Lactation is one of the most energetically demanding periods in the life cycle of a small mammal. Classified as income breeders, hibernating small colonial insectivorous bats are hypothesised to compensate for the energetic demand of lactation by increasing daily food intake, which increases body mass. The Natal long-fingered bat Miniopterus natalensis is a colonial hibernating species in southern Africa for which energy compensation was hitherto unknown. We tested predictions of the energy compensation hypothesis using a wild population of M. natalensis during the parturition and maternity period of November–December in 2015–2017. The study was conducted at the Meletse Bat Research and Conservation Training Centre near Gatkop Cave, in Limpopo Province, South Africa. We weighed and categorised 2,707 M. natalensis females captured during evenings and mornings into one of four groups including not pregnant with a sclerotized nipple (NP-SC), not pregnant with a non-sclerotized nipple (NP-NSC), lactating with a sclerotized nipple (L-SC), and pregnant with a sclerotized nipple (P-SC). NP-NSC and NP-SC females were classified as non-reproductive, whilst L-SC and P-SC females were classified as active breeders. Results showed that females in the L-SC category were 6% heavier than females in non-reproductive categories (NP-NSC and NP-SC). Pregnant females were 25% heavier than non-reproductive females due, at least in part, to foetus mass, whilst the mean body mass did not differ between females in non-reproductive categories. Whilst the body mass of females in the NP-NSC, NP-SC and L-SC categories did not differ during evening captures, L-SC females showed the biggest mass increase between evening and morning captures. Proportions of females captured from reproductive categories differed among years, with a higher overall proportion of active breeders (70%) in 2017 than either 2016 (33%) or 2015 (31%). This may be related to inter-annual variation in climate and warrants further investigation. Our results suggest female M. natalensis were heavier, on average, during lactation and support the energy compensation hypothesis.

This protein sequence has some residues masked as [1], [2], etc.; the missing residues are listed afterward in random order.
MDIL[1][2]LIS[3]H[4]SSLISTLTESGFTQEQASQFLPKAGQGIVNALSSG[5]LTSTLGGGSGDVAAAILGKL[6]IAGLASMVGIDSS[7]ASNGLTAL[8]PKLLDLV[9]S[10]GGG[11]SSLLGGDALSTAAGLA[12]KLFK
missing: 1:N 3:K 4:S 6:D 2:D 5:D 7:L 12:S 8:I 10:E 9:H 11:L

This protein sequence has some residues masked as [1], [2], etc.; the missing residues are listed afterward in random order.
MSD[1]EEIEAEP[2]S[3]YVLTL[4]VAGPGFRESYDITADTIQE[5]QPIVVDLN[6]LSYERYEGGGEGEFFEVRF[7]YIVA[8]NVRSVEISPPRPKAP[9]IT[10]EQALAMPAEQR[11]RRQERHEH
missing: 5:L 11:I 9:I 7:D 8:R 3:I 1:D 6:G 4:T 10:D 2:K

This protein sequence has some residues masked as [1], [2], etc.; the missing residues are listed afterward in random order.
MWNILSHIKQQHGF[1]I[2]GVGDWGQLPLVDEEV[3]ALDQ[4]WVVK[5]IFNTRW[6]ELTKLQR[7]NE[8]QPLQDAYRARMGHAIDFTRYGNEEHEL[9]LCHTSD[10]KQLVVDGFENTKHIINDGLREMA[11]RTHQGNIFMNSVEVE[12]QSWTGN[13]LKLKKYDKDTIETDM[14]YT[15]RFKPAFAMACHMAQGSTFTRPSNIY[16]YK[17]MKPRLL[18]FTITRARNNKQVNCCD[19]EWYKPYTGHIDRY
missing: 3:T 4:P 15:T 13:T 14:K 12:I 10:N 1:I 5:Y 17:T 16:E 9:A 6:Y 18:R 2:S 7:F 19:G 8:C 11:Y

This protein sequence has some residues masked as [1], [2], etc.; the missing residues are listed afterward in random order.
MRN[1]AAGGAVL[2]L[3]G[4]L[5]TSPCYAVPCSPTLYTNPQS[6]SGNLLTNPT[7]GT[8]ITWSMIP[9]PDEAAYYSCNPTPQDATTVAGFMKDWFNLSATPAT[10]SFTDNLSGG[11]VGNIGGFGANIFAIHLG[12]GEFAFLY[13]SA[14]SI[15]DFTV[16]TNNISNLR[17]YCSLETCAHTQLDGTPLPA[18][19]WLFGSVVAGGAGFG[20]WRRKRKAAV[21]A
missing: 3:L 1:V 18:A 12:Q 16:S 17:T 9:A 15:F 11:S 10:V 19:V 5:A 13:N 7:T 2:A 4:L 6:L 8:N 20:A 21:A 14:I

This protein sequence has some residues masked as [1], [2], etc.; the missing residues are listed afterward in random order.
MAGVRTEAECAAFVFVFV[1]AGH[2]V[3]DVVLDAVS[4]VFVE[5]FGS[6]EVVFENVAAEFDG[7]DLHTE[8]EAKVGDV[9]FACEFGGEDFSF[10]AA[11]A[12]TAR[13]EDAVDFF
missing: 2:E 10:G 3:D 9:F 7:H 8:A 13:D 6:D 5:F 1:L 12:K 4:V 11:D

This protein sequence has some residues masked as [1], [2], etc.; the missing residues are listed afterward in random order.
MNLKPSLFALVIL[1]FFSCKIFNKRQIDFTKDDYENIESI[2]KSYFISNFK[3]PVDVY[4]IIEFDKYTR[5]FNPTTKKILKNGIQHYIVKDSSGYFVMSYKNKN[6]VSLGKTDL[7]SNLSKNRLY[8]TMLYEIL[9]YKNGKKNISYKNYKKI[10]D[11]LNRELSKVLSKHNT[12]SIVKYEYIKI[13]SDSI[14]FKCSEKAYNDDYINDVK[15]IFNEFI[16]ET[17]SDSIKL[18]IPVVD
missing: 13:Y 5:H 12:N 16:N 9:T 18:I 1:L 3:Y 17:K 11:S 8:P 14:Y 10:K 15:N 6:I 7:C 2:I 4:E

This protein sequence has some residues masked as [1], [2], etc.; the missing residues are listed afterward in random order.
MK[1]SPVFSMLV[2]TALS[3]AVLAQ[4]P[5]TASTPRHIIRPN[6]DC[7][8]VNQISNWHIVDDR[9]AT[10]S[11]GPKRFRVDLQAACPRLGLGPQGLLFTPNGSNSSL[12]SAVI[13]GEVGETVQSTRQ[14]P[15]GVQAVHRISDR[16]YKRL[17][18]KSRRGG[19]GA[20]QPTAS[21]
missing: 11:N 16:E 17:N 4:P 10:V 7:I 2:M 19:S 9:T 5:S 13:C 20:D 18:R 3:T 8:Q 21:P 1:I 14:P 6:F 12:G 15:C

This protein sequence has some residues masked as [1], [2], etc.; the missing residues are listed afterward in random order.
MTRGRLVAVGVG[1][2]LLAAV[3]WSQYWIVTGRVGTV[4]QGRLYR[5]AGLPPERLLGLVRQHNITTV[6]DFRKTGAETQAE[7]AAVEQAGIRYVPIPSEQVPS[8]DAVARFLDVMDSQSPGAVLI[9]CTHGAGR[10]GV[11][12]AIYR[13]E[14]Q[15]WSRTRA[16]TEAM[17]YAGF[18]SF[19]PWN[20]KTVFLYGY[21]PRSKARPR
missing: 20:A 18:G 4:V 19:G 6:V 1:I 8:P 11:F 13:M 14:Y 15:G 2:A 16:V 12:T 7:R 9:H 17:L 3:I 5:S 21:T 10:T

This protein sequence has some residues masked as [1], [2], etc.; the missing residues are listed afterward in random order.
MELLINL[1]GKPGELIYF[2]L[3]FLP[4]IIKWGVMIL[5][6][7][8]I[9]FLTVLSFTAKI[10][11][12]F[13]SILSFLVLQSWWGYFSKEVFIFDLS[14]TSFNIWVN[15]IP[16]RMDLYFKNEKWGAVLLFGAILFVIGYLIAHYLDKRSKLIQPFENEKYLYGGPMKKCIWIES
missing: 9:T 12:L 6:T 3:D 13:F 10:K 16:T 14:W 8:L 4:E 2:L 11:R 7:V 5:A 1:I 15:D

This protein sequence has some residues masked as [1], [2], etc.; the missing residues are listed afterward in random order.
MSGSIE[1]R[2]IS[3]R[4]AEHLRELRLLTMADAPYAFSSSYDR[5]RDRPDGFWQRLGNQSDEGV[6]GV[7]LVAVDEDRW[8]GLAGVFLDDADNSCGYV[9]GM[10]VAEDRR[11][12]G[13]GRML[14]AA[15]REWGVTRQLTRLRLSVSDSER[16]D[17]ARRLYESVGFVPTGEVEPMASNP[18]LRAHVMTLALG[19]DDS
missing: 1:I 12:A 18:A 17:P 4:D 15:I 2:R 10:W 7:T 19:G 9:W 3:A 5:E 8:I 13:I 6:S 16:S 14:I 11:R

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Vol. 20 • No. 2